No production cut agreement sinks prices further.
LONDON – Crude oil hit a four-year low yesterday as OPEC failed to come to an agreement over whether production cuts should be made in a bid to curb the current global crude oil oversupply, which could see investors taking the view that it is an attractive entry point to oil.
The outcome of the meeting, which was held in Vienna, saw the price of January Brent futures (considered the international benchmark) drop to $71.25 a barrel, which is the cheapest price since mid-2010. In the U.S. – on Thanksgiving, which is a typically subdued trading day for oil – the WTI (West Texas Intermediate) price was down $4.75 to $68.94, which was also a four-year low.
OPEC countries refrained from cutting production yesterday because non-members like Russia and Mexico made it clear that they will not reciprocate meaning that OPEC countries could simply lose market share.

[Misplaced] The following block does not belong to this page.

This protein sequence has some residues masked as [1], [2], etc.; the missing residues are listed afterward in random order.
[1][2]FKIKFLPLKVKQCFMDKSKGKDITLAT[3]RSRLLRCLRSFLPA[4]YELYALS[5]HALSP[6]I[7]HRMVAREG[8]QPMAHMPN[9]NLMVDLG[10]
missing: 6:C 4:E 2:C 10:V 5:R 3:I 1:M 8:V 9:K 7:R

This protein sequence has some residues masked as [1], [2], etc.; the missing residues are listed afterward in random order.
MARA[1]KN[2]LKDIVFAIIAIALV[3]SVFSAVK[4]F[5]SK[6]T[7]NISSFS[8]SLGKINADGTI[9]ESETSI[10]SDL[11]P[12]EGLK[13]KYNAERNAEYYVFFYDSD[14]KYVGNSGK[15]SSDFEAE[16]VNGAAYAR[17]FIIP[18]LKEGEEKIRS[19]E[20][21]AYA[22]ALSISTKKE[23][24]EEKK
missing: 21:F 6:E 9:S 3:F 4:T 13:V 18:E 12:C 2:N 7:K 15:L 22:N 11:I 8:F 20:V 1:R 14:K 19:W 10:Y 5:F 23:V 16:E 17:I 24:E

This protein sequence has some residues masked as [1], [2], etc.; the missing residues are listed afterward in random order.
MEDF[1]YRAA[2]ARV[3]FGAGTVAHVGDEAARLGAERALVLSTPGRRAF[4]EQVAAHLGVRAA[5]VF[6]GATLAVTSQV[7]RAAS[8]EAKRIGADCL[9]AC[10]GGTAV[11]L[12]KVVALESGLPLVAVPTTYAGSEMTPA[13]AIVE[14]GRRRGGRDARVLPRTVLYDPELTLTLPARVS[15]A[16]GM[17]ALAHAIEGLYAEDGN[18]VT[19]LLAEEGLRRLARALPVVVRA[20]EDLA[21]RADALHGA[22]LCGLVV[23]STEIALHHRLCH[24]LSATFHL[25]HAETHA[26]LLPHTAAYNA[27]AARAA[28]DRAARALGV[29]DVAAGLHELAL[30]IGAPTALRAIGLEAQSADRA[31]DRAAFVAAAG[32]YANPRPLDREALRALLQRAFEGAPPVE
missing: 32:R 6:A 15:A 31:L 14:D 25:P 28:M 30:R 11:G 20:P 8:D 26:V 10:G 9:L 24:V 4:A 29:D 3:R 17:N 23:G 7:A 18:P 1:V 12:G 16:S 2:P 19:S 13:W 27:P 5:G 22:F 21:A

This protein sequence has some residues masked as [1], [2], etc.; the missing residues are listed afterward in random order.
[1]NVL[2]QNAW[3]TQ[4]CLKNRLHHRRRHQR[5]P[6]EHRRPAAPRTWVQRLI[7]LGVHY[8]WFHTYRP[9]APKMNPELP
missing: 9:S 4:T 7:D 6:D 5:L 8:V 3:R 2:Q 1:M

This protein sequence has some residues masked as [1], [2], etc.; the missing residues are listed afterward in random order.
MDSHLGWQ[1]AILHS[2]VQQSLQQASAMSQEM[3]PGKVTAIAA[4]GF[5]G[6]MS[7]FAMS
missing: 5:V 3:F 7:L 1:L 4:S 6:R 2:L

Nitesh Shah, associate director – research analyst at ETF Securities, said: “Although OPEC resisted calls to cut production yesterday, we believe the cartel will eventually have to reduce supply to help stabilise global oil prices. The cartel jointly produces approximately 40 percent of global oil output.”
Flows into crude oil exchange traded products soared in the run up to the OPEC meeting as investors anticipated a cut in oil production. Between the 20th and 27th October investors put $12.4 million into long Brent ETPs and $13.3 million into long WTI oil ETPs, according to ETF Securities.
Shah added: “Some investors will view today’s oil price as an attractive entry point in anticipation of tightening supplies in 2015 and will accumulate long positions in oil ETPs. Other investors may pare their holdings in response to yesterday’s inaction if they have a shorter investment horizon.”
The drop in the Brent price has also meant the price per barrel has fallen nearly 40 percent since June on the back of the OPEC outcome and the booming shale production in the U.S.